"Paid protesters are real," writes the Los Angeles Times, after a lawsuit filed by a Czech investor against a business rival spotlighted the seedy, and very real business of people hired to express fake outrage, support, and everything in between.
According to a lawsuit filed by investor Zdenek Bakala, Prague-based investment manager Pavol Krupa hired Beverly hills company Crowds on Demand (COD) to stage a protest near Bakala's home in Hilton Head, SC.
In the Bakala case, Crowds on Demand is accused of spreading misinformation through a website, putting on protests and organizing a phone and email campaign targeting several U.S. institutions with ties to Bakala, who got an MBA from Dartmouth’s Tuck School of Business and had an estimated net worth topping $1 billion earlier this decade, according to Forbes. -LA Times
Crowds on Demand provides pop-up "protests, rallies, flash mobs, paparazzi events and other inventive PR stunts," according to its website.
The dispute between Bakala and Krupa goes back for several years, and has been the subject of inquiries by the European Commission and the Czech government, involving a formerly state-owned coal mining business, OKD, which Bakala assumed control of in 2004. Bakala has been accused of bribing officials to buy the government's equity in the mining company at a below-market price, which broke a promise to sell company-owned apartments to employees before the company ultimately filed for bankruptcy in 2016.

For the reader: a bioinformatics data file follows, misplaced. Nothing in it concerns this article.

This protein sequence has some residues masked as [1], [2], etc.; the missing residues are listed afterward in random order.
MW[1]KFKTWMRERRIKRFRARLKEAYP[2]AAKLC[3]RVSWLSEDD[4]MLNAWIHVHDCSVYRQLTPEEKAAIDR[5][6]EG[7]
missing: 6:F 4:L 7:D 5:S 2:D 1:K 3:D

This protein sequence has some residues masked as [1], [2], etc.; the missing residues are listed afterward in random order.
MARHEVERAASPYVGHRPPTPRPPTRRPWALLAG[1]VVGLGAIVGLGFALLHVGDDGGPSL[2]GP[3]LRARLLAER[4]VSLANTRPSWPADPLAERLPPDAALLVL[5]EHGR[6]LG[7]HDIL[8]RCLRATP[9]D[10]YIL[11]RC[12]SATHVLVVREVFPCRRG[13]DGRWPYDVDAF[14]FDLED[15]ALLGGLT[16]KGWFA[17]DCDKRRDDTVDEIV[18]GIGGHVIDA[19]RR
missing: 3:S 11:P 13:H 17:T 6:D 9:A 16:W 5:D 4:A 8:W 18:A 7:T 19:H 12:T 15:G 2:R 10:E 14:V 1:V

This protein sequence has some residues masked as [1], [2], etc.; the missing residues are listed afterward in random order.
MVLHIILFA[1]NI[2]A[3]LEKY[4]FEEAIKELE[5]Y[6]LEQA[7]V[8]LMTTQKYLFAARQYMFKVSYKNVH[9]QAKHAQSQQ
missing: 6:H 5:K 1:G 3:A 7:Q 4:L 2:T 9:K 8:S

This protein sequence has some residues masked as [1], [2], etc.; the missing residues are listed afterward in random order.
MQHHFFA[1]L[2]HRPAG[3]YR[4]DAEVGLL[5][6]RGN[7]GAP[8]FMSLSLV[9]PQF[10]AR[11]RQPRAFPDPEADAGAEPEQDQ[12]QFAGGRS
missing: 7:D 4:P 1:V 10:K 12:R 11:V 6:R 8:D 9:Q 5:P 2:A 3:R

According to Bakala, the COD smear campaign didn't stop there, claiming that the company also called and sent emails to the Aspen Institute and Dartmouth College, where Bakala sits on advisory boards, urging them to cut ties with him. Bakala claims that Krupa threatened to ramp up the COD campaign unless the Czech investor coughs up $23 million.
Bakala, who holds U.S. and Czech citizenship, says in his lawsuit that all of those allegations are false and are part of Krupa’s extortion campaign. He alleges that Krupa offered to cease his campaign if Bakala paid $23 million for OKD shares owned by Krupa’s investment fund.
Crowds on Demand founder Adam Swart and Krupa neither confirmed nor denied that they are working together. They declined to answer specific questions about Bakala’s allegations, though Swart, in an emailed statement, called the claims meritless.
"Defendants are pursuing a campaign of harassment, defamation, and interference in the business affairs of Zdenek Bakala, which they have expressly vowed to expand unless he pays them millions of dollars," reads Bakala's lawsuit (see below).
That said, it's not clear that Krupa's alleged campaign had the desired effect.
Elliot Gerson, an executive vice president at the Aspen Institute, said in an emailed statement that the institute has received calls and emails from “individuals associated with Crowds on Demand” and that the nonprofit’s general counsel has spoken with Swart “about this campaign of harassment.”
“From the beginning, we assumed that these manufactured communications were linked to political issues in the Czech Republic and Mr. Bakala’s high profile in that country,” Gerson said. “Nothing we received has altered our views about Mr. Bakala.” -LA Times